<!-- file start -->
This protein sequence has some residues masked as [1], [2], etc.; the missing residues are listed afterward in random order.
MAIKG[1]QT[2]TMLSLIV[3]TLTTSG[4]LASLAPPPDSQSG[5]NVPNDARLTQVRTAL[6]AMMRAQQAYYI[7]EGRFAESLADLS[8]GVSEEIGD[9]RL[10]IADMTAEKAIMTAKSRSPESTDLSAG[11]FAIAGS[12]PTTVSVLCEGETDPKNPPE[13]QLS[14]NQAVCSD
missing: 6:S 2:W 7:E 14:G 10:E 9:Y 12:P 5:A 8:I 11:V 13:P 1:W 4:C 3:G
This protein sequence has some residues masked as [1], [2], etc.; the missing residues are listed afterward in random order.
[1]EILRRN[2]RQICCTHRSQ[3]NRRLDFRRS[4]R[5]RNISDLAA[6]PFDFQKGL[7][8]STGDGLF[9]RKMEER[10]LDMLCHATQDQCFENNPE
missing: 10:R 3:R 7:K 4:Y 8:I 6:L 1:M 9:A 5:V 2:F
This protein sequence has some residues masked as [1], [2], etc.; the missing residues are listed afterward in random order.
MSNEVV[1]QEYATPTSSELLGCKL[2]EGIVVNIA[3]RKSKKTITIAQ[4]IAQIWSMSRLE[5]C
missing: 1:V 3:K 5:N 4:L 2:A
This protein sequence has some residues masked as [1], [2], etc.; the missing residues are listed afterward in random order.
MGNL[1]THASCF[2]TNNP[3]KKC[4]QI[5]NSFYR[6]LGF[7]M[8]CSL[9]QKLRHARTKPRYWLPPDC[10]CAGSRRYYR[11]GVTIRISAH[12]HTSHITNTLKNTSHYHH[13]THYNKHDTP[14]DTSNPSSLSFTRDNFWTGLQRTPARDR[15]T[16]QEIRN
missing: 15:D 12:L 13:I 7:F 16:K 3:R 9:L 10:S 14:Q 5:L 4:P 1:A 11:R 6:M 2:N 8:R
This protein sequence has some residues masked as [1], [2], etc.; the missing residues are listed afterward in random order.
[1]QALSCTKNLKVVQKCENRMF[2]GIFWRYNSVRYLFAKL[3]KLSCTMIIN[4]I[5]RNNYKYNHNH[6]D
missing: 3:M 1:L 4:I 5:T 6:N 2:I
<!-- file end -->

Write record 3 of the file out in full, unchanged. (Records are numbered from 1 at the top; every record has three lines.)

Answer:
This protein sequence has some residues masked as [1], [2], etc.; the missing residues are listed afterward in random order.
MSNEVV[1]QEYATPTSSELLGCKL[2]EGIVVNIA[3]RKSKKTITIAQ[4]IAQIWSMSRLE[5]C
missing: 1:V 3:K 5:N 4:L 2:A